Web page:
That ‘s not recommended personal financing.
But it is, precisely, what makes a new development in the United States quite worrying.
American banks have started curbing their credit card limits.
The New York Times reports that even people with strong credit ratings are being hit.
Will the same thing happen in Australia?
There has been no sign of that occurring here, yet.
But if Australian banks did follow suit, there would be consequences.
The consumer shock would be so great that the Australian economy would, almost certainly, sink into outright recession.
That could happen anyway.
The full impact of the global credit crisis still has to work its way through the Australian economy.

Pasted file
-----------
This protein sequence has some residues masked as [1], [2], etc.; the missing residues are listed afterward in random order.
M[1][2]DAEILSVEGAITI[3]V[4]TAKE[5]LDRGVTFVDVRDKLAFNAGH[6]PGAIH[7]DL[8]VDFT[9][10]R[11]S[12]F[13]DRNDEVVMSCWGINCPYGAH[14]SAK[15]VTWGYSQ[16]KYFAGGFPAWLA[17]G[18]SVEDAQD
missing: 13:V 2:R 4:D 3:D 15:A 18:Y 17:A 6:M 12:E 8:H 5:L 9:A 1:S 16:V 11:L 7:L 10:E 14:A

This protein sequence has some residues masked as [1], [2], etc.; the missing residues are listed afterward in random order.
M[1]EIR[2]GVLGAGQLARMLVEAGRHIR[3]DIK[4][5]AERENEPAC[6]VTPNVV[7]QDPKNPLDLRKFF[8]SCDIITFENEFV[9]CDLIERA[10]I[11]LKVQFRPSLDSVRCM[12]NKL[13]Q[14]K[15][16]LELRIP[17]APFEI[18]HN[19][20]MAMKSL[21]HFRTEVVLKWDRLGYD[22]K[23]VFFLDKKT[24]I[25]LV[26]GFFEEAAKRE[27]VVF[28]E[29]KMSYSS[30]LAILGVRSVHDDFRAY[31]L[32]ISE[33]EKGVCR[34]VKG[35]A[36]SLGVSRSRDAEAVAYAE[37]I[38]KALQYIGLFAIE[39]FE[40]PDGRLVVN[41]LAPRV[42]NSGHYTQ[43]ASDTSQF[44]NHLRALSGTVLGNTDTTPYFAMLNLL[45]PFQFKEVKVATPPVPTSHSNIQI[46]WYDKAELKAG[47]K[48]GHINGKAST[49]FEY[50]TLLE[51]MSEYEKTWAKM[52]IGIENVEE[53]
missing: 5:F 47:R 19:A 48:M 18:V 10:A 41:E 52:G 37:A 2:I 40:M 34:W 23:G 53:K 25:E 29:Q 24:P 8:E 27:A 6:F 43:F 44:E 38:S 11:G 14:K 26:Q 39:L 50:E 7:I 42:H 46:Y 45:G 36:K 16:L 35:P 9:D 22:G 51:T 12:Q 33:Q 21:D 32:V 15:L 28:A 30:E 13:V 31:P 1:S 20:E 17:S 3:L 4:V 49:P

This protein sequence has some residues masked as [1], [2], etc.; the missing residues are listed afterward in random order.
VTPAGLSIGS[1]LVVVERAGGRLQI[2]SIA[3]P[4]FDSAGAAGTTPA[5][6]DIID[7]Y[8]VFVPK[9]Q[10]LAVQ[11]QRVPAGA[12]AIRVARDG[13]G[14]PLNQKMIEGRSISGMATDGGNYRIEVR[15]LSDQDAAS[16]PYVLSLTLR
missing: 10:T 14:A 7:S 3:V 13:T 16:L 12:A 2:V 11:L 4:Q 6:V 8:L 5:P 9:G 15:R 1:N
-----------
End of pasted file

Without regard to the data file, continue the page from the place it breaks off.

A curb on credit cards, though, would virtually remove all doubt.
The government, clearly, had that in mind,when it guaranteed both bank deposits and interbank lending, earlier this month.
As the Treasurer, Wayne Swan, acknowledged yesterday, the government was aware that there would be unintended consequences, such as more investment funds freezing withdrawals.
But it was eager to avert bigger threats.
And a sudden brake on consumer spending, set off, perhaps, by new curbs on credit cards, was among those potential threats.
We had all better hope that our plastic does not become less fantastic.
by Alan Thornhill
In some of his strongest language yet, Kevin Rudd last night explained what his government is doing – and is likely to do – about the global economic crisis.
Addressing business and community leaders in Melbourne, the Prime Minister also spelt out just how serious – and dangerous – theÂ current crisis is.